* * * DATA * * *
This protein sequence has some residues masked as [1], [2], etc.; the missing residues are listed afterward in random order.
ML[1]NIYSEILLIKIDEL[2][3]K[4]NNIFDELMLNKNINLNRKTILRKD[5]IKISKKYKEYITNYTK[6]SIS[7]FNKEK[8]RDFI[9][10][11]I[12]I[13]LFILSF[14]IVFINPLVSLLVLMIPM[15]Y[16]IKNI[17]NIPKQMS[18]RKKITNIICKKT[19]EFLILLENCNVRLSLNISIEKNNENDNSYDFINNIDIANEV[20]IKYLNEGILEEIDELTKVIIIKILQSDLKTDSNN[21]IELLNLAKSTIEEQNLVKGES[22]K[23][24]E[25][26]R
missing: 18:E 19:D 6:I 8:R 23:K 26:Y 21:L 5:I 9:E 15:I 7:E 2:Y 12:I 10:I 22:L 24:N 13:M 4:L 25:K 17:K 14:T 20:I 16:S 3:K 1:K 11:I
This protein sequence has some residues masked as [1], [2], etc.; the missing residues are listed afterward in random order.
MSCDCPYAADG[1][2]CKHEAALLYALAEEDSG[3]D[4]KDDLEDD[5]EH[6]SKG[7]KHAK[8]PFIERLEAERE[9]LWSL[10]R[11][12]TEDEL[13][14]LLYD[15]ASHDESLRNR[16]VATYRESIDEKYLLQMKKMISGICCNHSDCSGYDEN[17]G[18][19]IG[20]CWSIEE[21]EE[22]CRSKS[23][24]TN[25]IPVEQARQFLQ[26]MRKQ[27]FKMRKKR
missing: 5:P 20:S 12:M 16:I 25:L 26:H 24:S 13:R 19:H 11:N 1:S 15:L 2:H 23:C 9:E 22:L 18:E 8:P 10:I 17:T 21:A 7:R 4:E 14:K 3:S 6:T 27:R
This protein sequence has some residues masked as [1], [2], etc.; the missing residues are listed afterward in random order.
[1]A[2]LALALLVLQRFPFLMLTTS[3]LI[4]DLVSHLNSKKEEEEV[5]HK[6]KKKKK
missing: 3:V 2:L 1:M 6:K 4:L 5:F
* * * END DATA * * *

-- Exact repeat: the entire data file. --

This protein sequence has some residues masked as [1], [2], etc.; the missing residues are listed afterward in random order.
ML[1]NIYSEILLIKIDEL[2][3]K[4]NNIFDELMLNKNINLNRKTILRKD[5]IKISKKYKEYITNYTK[6]SIS[7]FNKEK[8]RDFI[9][10][11]I[12]I[13]LFILSF[14]IVFINPLVSLLVLMIPM[15]Y[16]IKNI[17]NIPKQMS[18]RKKITNIICKKT[19]EFLILLENCNVRLSLNISIEKNNENDNSYDFINNIDIANEV[20]IKYLNEGILEEIDELTKVIIIKILQSDLKTDSNN[21]IELLNLAKSTIEEQNLVKGES[22]K[23][24]E[25][26]R
missing: 18:E 19:D 6:I 8:R 23:K 26:Y 21:L 5:I 9:E 15:I 7:E 2:Y 12:I 10:I 22:L 24:N 13:M 4:L 25:K 17:K 14:T 20:I 16:S 3:K 1:K 11:I
This protein sequence has some residues masked as [1], [2], etc.; the missing residues are listed afterward in random order.
MSCDCPYAADG[1][2]CKHEAALLYALAEEDSG[3]D[4]KDDLEDD[5]EH[6]SKG[7]KHAK[8]PFIERLEAERE[9]LWSL[10]R[11][12]TEDEL[13][14]LLYD[15]ASHDESLRNR[16]VATYRESIDEKYLLQMKKMISGICCNHSDCSGYDEN[17]G[18][19]IG[20]CWSIEE[21]EE[22]CRSKS[23][24]TN[25]IPVEQARQFLQ[26]MRKQ[27]FKMRKKR
missing: 5:P 20:S 12:M 16:I 25:L 26:H 24:S 13:R 19:H 11:N 1:S 15:L 2:H 23:C 9:E 22:L 18:E 8:P 10:I 17:T 21:A 7:R 4:E 14:K 3:S 6:T 27:R
This protein sequence has some residues masked as [1], [2], etc.; the missing residues are listed afterward in random order.
[1]A[2]LALALLVLQRFPFLMLTTS[3]LI[4]DLVSHLNSKKEEEEV[5]HK[6]KKKKK
missing: 3:V 2:L 1:M 6:K 4:L 5:F